Housing society wants to significantly increase rental units on property

Brightside’s proposed project would add 100 more seniors social housing units to site than currently exist

Brightside Community Homes Foundation has submitted a rezoning application which, if approved, would see two of its buildings on East 12th Avenue — Loyal Orange Manor and Edward Byers House — redeveloped into a two-building complex with 100 more seniors social housing rental units than currently exist on the site.

Brightside Community Homes Foundation is a non-profit affordable housing society that owns and operates 26 buildings.

article continues below

The neighbouring buildings involved in this project are two-storeys and located at 1425 and 1451 East 12th Ave. between Clark and Woodland drives. They now feature a total of 57 social housing units, while the proposed six-storey replacement buildings would produce 157.

Loyal Orange Manor and Edward Byers House cater to people over 55 years of age. Rents are geared to income. The buildings, which were built in 1962 and 1971, are showing their age and don’t have accessibility features such as elevators, according to Brightside CEO William Azaroff.

He said features such as elevators are critical for buildings where people want to age in place.

“Anything added to code over the last 40 years [like a sprinkler system] will be in the [redevelopment],” he added. “So there will be a lot of modern amenities but also universal design standards for accessibility.”

Brightside is considering Passive House standards for environmental performance.

“The other thing is, because we want to build community in our buildings, [we’re thinking about] things like an amenity room with a really good kitchen so people can make meals together and eat together,” Azaroff said.

The application is being dealt with under the Grandview-Woodland Community Plan.

Azaroff said Brightside is exceeding the City of Vancouver’s tenant relocation requirements. Staff are meeting with current tenants individually to assess their needs and determine where they can be relocated in Brightside’s portfolio of buildings based on considerations such as location and size of unit.

“We'll pay their costs and an honorarium for them to move. Their rent stays the same in the sense that it's geared to income,” he said.

“As long as their income stays the same, the rent stays the same. When the project is done, they will have the option to move back into that building or they can stay put if they like the unit they relocated to. We want to give them maximum options. Nobody likes to move but I think residents understand that these buildings are old, they don't meet the needs of the community anymore, and so they're open to getting out in order to build something new.”

This project is part of Brightside’s overall plan to redevelop five of its properties to more than double the number of units those buildings currently provide — increasing their total unit numbers from 203 to about 480. Aside from Loyal Orange Manor and Edward Byers House, the three other projects in the works involve the foundation’s 64-unit Alice Saunders building at 2924 Venables St., its 46-unit Macleod Manor at  8725 French St. and its 36-unit Mount Pleasant at 325 East Sixth Ave.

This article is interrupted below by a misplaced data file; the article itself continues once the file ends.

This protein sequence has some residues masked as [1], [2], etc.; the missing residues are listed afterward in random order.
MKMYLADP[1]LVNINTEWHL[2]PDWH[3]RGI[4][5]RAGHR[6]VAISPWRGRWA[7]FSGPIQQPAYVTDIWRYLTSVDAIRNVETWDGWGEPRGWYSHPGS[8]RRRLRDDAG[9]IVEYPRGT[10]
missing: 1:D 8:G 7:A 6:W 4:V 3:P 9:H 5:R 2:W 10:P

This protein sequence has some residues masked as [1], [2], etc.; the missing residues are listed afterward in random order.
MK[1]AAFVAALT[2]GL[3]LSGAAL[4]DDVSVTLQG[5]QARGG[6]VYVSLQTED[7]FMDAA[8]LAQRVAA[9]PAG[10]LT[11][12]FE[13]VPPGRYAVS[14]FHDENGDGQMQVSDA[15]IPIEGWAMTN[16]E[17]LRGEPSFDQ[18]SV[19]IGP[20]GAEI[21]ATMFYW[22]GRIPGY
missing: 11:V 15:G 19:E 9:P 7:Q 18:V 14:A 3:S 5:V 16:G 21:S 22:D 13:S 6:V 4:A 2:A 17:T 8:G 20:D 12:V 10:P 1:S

News of the redevelopment of one of the sites — the Alice Saunders building on Venables — led some of its residents to protest last summer.

Azaroff said he hasn’t heard negative feedback about the Loyal Orange Manor/Edward Byers House project, and he was pleased with the reaction at the pre-application open house.

“The neighbouring homeowners or residents may be worried about a bigger building but, for the most part, we've received outstanding support on all the engagement we've done on all our projects so far. It's been really heartening.”

He maintains it's important to redevelop the sites.

“As much as we look after our residents today, we've got a waiting list. We know the demand is huge. We all know that the need for affordable housing in the city is enormous so we have the capacity to provide a lot more units to people who are right now being left behind by the market. We're motivated by trying to provide more homes,” he said.

An open house about the East 12 Avenue project runs from 5 to 8 p.m., Feb. 4, at the Lakeview Multicultural United Church. It it’s approved at a public hearing, it’s likely at least a year away before the existing buildings are taken down, while construction will take about 18 months once permits are issued.

noconnor@vancourier.com

@naoibh

 

 

Read Related Topics

© Vancouver Courier
Click here to take part in our readers survey

Report a Typo or Error

Comments

NOTE: To post a comment you must have an account with at least one of the following services: Disqus, Facebook, Twitter, Google+ You may then login using your account credentials for that service. If you do not already have an account you may register a new profile with Disqus by first clicking the "Post as" button and then the link: "Don't have one? Register a new profile".

The Vancouver Courier welcomes your opinions and comments. We do not allow personal attacks, offensive language or unsubstantiated allegations. We reserve the right to edit comments for length, style, legality and taste and reproduce them in print, electronic or otherwise. For further information, please contact the editor or publisher, or see our Terms and Conditions.

comments powered by Disqus

Popular Vancouver Courier

Sign Up For Our e-Newsletter!
Find the Vancouver Courier Newspaper